Q: I lead a youth group and want to set up a Bible study. What’s the best size for a small group?
A: Ideally, a small group should have no more than 12 young people in it – after all, WWJD 😉
There are a few other factors that will affect the size of a youth small group though:
If you have 20 young people and there’s only you and one other volunteer who are available to lead a small group, it would make sense to have two groups of 10 people.
However, if the volunteer is inexperienced or not confident in their ability to lead a group with that many youth, you may wish to change the ratio so that you have 12 and the volunteer has 8.
Are you planning on having the small group be co-ed, or will you have separate groups for boys and girls? If it’s going to be co-ed, you’ll need to make sure that there’s one male and one female leader for each group.
If a co-ed group needs to cover gender specific subjects, they can then split into two smaller groups if appropriate.
If you have a group with many talkative young people or there are a large amount of dominant personalities, you may find it more optimal to have smaller sized groups. That way, the quieter youth will have more of an opportunity to contribute, rather than the discussion being hijacked by a handful of vocal young people.
How large is the place where you’re going to meet? If there are only small rooms available for you to meet, this will restrict the size of each of the small groups.
Do you want your young people to bring along their friends to an environment where they can explore faith in a non-threatening way? (Hopefully the answer’s yes!) If so, it might be best to have smaller groups.
A young person who’s never been to church could end up feeling quite uncomfortable joining a group of 11 youth who have been to church their whole life. Although we mentioned at the beginning that it’s OK to have 12 in a small group, at that point it can be better to split into two groups of six (if feasible).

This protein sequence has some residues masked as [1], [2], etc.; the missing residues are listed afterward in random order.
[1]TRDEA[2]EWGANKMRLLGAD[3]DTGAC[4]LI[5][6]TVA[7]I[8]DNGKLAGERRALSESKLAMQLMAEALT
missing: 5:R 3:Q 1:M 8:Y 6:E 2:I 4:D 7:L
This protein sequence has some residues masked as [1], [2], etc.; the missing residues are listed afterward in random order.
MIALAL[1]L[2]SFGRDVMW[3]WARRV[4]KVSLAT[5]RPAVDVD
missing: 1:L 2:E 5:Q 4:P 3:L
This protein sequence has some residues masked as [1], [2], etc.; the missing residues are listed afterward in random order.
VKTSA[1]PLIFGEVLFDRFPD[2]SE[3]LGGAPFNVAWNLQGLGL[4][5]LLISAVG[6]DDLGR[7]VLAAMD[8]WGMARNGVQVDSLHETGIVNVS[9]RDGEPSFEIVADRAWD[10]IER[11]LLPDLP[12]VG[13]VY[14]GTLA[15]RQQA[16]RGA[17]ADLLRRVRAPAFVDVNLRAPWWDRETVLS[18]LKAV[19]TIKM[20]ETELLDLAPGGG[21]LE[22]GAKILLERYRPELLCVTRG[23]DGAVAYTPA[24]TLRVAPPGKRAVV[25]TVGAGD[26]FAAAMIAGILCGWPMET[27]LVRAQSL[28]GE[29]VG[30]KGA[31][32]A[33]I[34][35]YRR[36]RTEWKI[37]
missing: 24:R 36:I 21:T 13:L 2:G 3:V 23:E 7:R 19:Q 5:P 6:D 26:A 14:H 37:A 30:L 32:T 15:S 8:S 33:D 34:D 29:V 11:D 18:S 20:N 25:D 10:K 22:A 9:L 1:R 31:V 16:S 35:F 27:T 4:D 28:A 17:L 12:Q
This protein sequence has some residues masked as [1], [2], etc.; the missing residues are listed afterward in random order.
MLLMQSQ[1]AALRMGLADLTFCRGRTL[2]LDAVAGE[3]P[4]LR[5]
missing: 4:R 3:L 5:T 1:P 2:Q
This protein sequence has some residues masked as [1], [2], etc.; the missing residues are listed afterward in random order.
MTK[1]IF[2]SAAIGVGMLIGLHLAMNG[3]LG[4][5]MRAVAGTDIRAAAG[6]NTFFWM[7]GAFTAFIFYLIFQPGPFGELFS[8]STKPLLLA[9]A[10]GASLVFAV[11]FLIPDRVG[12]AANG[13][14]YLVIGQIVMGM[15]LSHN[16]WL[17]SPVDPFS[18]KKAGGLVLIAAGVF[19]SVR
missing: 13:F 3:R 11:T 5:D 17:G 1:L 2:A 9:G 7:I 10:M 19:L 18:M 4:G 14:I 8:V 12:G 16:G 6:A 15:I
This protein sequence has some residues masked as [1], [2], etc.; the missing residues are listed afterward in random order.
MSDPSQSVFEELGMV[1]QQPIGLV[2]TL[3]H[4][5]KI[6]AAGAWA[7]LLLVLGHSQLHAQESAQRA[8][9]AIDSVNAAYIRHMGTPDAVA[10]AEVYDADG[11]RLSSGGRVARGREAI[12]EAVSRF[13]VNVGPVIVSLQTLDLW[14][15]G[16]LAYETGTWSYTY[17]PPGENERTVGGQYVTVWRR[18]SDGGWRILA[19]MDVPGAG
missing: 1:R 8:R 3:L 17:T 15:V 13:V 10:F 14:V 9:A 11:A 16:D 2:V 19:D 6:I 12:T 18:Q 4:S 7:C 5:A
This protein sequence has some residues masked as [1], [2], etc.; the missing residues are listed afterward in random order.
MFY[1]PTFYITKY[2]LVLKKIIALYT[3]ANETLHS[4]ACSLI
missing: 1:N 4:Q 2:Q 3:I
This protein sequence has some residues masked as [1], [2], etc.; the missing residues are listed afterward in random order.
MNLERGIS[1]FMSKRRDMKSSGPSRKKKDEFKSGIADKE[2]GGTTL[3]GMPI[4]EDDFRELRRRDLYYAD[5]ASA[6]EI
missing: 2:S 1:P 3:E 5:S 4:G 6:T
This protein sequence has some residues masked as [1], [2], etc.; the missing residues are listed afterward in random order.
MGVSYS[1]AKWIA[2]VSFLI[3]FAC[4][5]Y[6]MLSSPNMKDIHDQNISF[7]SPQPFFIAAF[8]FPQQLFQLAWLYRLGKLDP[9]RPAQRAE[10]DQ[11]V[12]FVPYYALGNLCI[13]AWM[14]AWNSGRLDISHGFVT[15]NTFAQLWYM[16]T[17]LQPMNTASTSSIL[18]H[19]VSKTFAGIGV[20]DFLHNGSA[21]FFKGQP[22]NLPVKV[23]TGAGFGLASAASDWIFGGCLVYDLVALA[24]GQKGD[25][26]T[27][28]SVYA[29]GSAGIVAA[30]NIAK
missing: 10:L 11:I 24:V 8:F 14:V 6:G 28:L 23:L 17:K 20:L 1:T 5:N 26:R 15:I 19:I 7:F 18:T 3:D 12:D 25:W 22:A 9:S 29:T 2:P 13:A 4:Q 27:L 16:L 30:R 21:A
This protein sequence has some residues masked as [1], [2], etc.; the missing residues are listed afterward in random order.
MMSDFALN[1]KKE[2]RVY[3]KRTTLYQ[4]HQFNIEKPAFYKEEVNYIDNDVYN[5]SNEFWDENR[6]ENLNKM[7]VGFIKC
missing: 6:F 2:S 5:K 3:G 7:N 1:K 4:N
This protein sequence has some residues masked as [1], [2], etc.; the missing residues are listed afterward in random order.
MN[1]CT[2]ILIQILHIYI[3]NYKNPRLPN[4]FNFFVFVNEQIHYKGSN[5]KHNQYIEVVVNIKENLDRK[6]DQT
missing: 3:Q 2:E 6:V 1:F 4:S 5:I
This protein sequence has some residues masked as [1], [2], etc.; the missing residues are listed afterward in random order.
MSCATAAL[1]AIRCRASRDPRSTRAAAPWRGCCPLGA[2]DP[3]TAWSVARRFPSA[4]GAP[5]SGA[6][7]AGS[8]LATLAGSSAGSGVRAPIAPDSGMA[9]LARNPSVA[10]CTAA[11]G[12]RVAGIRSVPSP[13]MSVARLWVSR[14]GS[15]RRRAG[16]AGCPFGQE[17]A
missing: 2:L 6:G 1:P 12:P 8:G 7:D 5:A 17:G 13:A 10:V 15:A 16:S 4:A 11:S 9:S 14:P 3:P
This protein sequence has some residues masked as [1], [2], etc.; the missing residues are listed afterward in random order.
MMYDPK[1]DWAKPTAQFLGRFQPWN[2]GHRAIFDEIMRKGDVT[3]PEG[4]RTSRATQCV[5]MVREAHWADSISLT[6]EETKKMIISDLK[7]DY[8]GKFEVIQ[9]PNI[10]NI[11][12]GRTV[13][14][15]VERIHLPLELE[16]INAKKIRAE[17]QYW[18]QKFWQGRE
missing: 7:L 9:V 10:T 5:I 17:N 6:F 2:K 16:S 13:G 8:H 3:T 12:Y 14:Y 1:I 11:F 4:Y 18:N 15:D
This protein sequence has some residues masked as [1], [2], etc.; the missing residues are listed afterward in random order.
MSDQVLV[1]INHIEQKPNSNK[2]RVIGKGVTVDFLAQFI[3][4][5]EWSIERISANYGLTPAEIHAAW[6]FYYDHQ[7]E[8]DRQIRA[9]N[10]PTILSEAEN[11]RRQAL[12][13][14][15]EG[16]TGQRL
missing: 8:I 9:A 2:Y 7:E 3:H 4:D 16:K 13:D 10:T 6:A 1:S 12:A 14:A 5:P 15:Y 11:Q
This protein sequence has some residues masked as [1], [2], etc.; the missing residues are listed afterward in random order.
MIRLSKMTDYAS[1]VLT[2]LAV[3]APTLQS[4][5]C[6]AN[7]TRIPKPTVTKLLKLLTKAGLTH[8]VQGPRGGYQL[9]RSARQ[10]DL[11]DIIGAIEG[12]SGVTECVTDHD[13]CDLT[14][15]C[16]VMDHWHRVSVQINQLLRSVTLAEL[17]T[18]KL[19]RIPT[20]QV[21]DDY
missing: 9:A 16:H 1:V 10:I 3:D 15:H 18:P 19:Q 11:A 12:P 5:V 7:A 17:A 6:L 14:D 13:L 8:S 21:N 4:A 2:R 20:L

If you’re trying to increase youth participation by having young people lead the group, ease them into this responsibility by having them lead a smaller group. As things progress (and as the group hopefully grows), they will be more comfortable than if they’d started off leading 11 other youth in the first place.
As we said at the beginning, the maximum size of a youth small group should be 12. In reality though, I think the ideal amount is closer to 8 young people. This gives room for growth while allowing all the youth in the group an opportunity to join in a discussion.
Even if the young people know each other from the main youth group, a Bible study can lead to there being different group dynamics. It’s therefore worth being aware of the five stages of group development.
Question: What do you think? Is the optimal small group size bigger or smaller than 8? Let us know in the comments below.
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